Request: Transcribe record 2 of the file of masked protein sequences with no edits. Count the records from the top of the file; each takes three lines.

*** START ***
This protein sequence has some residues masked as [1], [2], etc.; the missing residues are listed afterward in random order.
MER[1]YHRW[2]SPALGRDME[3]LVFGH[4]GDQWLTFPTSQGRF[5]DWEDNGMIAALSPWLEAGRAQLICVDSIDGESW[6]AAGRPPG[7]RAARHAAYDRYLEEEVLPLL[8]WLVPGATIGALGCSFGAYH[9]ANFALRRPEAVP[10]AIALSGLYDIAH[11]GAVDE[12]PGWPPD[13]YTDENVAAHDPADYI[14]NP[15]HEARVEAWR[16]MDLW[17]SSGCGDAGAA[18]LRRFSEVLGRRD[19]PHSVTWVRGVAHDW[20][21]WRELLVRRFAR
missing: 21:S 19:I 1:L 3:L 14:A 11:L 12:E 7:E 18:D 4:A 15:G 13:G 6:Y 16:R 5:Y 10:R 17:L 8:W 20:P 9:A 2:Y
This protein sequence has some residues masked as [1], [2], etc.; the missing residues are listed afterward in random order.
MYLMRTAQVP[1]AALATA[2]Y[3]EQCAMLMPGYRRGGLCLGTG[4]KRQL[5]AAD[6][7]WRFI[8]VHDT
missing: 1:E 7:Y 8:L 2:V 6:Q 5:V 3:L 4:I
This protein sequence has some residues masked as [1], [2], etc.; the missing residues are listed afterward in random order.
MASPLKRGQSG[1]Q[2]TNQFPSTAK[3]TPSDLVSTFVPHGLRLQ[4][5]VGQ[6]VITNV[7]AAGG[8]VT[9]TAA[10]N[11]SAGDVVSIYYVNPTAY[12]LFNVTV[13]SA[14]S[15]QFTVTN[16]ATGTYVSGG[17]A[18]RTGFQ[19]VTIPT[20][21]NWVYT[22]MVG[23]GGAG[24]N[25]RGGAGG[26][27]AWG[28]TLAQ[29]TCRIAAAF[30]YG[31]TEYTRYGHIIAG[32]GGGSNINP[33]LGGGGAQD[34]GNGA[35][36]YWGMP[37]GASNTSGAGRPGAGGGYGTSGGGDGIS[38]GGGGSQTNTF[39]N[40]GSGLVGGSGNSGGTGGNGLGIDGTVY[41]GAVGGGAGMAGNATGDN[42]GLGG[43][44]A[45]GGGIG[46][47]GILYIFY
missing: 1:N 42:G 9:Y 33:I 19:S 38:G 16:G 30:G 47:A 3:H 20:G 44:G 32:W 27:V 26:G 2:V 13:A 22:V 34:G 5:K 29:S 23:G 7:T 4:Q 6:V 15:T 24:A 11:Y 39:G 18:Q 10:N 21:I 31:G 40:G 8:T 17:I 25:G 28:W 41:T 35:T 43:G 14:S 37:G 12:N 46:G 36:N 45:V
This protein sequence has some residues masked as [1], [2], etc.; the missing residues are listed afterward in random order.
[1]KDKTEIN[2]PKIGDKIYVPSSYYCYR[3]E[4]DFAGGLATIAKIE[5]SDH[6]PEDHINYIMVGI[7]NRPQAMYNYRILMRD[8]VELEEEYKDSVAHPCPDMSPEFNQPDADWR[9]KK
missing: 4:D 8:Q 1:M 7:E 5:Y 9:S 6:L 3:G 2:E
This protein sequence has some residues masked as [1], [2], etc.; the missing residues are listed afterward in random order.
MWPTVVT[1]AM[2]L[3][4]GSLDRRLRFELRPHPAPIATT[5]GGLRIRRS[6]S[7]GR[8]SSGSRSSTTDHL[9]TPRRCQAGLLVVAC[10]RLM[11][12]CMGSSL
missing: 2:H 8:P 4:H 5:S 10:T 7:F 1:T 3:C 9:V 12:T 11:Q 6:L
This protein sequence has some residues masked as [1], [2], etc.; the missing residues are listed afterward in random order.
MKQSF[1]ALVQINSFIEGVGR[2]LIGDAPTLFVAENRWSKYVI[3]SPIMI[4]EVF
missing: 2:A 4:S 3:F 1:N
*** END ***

This protein sequence has some residues masked as [1], [2], etc.; the missing residues are listed afterward in random order.
MYLMRTAQVP[1]AALATA[2]Y[3]EQCAMLMPGYRRGGLCLGTG[4]KRQL[5]AAD[6][7]WRFI[8]VHDT
missing: 1:E 7:Y 8:L 2:V 6:Q 5:V 3:L 4:I